Anyone who's ever worked on an ad-hoc development team will tell you how frustrating it can be to have to deal with team members who write messy code. Even if you're working alone, there are huge advantages to taking just a little bit of extra time to keep your code clean and easily readable. You may be thinking to yourself, 'Sure, but I know my own code, what's the point?' The point is that while you're going to be able to revisit the code you wrote yesterday and understand it perfectly even if it's gibberish, how about code you wrote last year? Last month? After a marathon coding session, code you wrote last week might even have slipped your mind. If you ever plan on reusing anything you write, which is an excellent idea, taking the time to follow these tips will make it infinitely easier to do so.
The most important thing to do to help your future-self understand your code is to include quick comments at the beginning of each section. For more involved projects, take the time to make some notes about functions and classes - especially useful for later reuse.
Following the same principle of documentation, when you're debugging your code, don't delete sections of it that have problems, simply comment them out completely. This allows you to quickly test various iterations of your code snippets without having to re-do the same work over and over again, and lets you quickly revert to a previous version. Once you move into production, you can obviously remove the sections that have been commented out, but make sure you keep them around in your latest pre-build version.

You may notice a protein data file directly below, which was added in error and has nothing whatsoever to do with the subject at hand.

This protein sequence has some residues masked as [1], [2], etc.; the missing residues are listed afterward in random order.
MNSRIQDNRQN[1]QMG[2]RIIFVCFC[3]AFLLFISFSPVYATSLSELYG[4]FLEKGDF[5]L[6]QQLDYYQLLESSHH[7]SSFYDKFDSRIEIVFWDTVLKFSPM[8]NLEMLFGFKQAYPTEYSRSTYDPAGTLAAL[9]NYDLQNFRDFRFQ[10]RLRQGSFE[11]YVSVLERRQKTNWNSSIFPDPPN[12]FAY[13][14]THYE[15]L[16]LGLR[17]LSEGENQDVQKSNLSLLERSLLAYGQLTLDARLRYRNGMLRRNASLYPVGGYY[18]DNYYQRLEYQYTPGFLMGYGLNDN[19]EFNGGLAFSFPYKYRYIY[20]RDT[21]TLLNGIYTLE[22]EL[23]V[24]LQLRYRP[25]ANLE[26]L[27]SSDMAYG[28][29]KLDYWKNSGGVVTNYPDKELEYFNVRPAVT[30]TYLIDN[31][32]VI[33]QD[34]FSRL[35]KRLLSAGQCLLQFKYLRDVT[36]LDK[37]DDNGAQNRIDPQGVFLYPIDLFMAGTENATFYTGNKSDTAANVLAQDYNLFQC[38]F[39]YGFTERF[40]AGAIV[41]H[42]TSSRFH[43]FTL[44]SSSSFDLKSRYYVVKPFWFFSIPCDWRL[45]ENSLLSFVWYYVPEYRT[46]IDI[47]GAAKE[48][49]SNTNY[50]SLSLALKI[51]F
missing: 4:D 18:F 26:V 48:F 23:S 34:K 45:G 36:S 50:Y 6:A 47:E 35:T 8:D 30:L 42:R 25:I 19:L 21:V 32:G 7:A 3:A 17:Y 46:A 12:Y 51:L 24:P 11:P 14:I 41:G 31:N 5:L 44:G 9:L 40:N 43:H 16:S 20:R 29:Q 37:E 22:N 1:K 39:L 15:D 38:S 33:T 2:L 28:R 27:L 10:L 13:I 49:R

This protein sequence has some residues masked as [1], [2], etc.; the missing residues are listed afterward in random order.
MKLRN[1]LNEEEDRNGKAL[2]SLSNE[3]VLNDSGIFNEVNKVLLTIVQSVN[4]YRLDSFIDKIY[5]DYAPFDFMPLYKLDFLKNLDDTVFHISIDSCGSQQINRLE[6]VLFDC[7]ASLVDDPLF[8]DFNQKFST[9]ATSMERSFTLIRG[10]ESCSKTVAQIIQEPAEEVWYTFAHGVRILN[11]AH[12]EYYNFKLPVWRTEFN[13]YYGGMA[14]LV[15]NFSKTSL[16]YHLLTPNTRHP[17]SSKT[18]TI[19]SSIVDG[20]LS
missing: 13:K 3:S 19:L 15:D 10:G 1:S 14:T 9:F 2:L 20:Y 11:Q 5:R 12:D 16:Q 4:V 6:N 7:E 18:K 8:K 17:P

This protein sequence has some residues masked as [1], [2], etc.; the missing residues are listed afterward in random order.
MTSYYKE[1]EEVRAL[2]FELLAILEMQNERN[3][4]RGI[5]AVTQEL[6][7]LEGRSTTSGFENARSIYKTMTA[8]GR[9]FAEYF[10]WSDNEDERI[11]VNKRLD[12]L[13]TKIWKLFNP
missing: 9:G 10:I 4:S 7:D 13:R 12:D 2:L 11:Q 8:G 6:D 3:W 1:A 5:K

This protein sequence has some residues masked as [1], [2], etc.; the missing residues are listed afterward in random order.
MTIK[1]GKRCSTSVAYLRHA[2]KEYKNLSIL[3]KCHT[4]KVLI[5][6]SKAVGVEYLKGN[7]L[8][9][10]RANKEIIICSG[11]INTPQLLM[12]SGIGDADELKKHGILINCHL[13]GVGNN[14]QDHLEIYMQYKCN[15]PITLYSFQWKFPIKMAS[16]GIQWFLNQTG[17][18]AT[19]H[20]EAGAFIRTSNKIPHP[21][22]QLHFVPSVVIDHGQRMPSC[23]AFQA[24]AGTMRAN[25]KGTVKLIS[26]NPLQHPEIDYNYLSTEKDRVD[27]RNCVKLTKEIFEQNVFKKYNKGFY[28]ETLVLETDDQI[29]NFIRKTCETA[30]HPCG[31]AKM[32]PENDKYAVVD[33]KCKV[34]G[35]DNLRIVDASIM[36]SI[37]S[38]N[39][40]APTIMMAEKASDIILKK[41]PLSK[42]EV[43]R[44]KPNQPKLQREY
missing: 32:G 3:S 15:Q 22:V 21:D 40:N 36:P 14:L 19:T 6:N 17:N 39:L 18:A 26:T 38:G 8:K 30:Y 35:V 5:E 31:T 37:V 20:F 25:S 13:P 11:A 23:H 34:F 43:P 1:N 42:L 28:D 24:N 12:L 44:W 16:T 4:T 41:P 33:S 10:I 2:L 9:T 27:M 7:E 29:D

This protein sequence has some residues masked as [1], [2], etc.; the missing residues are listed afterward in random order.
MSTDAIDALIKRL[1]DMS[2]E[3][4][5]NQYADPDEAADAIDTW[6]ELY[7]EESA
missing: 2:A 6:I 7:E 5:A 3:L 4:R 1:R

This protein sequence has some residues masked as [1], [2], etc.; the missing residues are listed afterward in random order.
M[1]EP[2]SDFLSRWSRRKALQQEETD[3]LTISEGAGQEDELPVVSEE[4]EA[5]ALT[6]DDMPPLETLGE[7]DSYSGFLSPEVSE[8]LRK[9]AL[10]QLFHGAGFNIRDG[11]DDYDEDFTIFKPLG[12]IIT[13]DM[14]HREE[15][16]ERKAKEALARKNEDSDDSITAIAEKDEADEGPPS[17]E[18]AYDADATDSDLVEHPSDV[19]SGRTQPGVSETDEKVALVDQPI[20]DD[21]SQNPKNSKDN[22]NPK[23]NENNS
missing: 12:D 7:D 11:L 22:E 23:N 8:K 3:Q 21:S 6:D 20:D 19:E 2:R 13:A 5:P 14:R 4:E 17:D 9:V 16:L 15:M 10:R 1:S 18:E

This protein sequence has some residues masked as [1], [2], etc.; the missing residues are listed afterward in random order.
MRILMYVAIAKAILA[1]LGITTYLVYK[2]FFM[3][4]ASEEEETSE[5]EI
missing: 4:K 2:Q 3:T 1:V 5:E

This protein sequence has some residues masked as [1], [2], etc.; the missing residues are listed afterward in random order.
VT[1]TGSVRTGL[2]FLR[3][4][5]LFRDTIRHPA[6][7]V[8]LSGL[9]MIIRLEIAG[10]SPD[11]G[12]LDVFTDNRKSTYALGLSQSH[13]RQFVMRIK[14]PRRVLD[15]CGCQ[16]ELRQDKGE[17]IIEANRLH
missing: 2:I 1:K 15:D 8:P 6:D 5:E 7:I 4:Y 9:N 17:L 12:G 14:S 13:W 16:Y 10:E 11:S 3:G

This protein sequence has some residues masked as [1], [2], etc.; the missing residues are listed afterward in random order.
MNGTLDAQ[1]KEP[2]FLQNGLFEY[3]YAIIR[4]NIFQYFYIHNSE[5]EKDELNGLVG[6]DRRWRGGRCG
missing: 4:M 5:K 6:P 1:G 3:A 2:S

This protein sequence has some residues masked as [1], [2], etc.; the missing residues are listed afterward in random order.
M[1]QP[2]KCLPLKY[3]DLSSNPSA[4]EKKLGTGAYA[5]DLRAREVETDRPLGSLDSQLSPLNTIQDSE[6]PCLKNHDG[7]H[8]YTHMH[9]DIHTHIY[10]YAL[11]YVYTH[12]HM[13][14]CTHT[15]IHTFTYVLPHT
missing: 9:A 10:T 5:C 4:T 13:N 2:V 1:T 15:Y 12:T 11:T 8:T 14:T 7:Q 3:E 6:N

Clean is simple and informative. To stay informative, don't give your variables and functions bizarrely esoteric names. Even you will have a hard time keeping track of variables with ridiculous names - now was that variable you wanted to pass GERSFD, GARFVD or ARGFD? Use logical, descriptive names to keep things simple and easily understood for later.
Whitespace, whitespace, whitespace. Sorting through tens of thousands of lines of code is difficult enough without having to take the time to figure out where functions start and end. Your compiler will strip the whitespace during build anyways, so use it as a visual tool and make your own life easier. If you find yourself looking back over your own code or someone elses and getting frustrated trying to make heads or tails of it, you might want to consider using a PHP formatting tool just as PHP Formatter (http://beta.phpformatter.com/) or something similar.